Week in Review: The Iranian Empire Is Back, Europe’s Military, Censoring ‘Fake News,’ and Much More


Week in Review: The Iranian Empire Is Back, Europe’s Military, Censoring ‘Fake News,’ and Much More

All you need to know about everything in the news this week

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Return of the Iranian Empire

  • “For the first time since 625 c.e.,” wrote Hussain Abdul-Hussain for now media, “Iran has restored its control over a contiguous territory that extends from the east of Afghanistan to the Mediterranean coast.”
  • The Syrian regime recently announced that Hezbollah will play a lead role in the nation’s military.
  • On the other hand, the Iraqi government voted to fully legalize Iranian-sponsored Shiite militias, officially making them a part of the Iraqi government forces.
  • Abdul-Hussain continued: “[T]hese militias will control—on Tehran’s behalf—their respective armies and, by extension, the governments behind these armies.”
  • Europe to boost defense spending

  • On November 30, the European Commission announced plans to spend $5.8 billion to jointly develop and acquire new military equipment.
  • “If Europe does not take care of its own security, nobody else will do it for us,” said European Commission President Jean-Claude Juncker. “A strong, competitive and innovative defense industrial base is what will give us strategic autonomy.”
  • This is not the first time that the European Union has sought closer defense cooperation. However, since the U.S. presidential election, the EU has been taking concrete steps toward a military.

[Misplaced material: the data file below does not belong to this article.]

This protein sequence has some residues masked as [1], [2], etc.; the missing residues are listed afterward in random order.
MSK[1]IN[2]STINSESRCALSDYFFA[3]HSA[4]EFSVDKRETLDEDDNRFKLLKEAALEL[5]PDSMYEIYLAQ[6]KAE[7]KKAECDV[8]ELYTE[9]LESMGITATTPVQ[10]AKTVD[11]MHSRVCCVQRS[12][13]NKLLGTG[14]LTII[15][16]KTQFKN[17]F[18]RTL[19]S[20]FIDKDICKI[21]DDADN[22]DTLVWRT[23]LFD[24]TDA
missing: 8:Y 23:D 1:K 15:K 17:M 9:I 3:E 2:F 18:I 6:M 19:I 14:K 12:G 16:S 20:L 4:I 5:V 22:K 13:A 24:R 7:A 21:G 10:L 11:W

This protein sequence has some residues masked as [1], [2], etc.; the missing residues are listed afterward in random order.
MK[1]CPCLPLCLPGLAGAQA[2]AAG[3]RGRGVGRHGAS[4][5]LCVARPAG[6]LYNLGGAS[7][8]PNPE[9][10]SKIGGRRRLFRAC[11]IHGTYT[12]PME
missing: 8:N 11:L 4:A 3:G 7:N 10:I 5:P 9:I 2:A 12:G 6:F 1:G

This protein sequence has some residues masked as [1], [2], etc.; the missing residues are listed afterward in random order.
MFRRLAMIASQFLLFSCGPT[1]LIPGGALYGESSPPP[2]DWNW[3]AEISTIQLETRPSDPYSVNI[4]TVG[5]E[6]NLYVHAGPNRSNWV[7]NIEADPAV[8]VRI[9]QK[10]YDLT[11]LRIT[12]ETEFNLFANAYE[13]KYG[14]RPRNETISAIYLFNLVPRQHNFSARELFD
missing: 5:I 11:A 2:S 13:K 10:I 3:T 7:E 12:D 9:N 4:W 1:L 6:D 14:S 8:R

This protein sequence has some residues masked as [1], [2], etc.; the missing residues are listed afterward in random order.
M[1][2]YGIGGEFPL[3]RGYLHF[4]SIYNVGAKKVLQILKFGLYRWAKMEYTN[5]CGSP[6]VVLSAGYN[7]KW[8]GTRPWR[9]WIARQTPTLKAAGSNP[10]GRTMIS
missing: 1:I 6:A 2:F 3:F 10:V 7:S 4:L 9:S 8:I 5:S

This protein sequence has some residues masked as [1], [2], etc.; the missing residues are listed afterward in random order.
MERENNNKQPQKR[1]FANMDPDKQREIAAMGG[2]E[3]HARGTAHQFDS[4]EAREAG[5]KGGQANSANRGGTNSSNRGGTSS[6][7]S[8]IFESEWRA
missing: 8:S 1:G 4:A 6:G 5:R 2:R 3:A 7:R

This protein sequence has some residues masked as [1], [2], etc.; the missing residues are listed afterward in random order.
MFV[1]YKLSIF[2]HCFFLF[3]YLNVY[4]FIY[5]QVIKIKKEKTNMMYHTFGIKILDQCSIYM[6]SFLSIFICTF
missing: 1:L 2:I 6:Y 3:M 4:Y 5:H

• Duterte threatens to kill human rights activists

  • Philippine President Rodrigo Duterte threatened on December 28 to kill human rights activists who criticize his murderous and illegal war on drug dealers and users.
  • If he would kill human rights activists who criticize his extrajudicial murder of drug dealers and users, what comes next? Killing those who obstruct the murder of human rights activists? Alcoholics? Bad drivers? Maybe Sabbath keepers?
  • Black Lives Matter mourns Fidel Castro

  • The Black Lives Matter movement in the United States has rejected conservative rhetoric against recently deceased Cuban dictator Fidel Castro.
  • Instead, the leaders of the group stressed that in their own struggle for freedom and justice, they will be using “the lessons that we take from Fidel” to realize their own goals.
  • Resurrecting the revolutionary Marxism of the Black Panther Party appears more and more to be the movement’s real agenda.
  • The fate of fake news

  • In “Why Stopping ‘Fake’ News Is So Hard,” Kalev Leetaru wrote for Forbes.com: “[T]he sheer quantity of satirical websites and newspaper columns out there makes it difficult at times to positively ascertain that a specific site is satirical without additional research.”
  • “More troubling, sometimes what we dismiss as ‘fake’ news at the time ends up later being determined to be true.”
  • While some websites like the denverguardian.com are indeed run by charlatans, attempts by Google, Facebook and other Internet service providers to crack down on “fake news” will undoubtedly end with some sort of de facto censorship of unpopular opinions.
  • Other news:

  • As South Korean’s anger over President Park Geun-hye’s scandal increases, a man sometimes called “South Korea’s Donald Trump” is gaining popularity.
  • Khalifa Haftar, the military commander of Libya’s eastern government, was in Moscow this week to meet with Russian Foreign Minister Sergei Lavrov.
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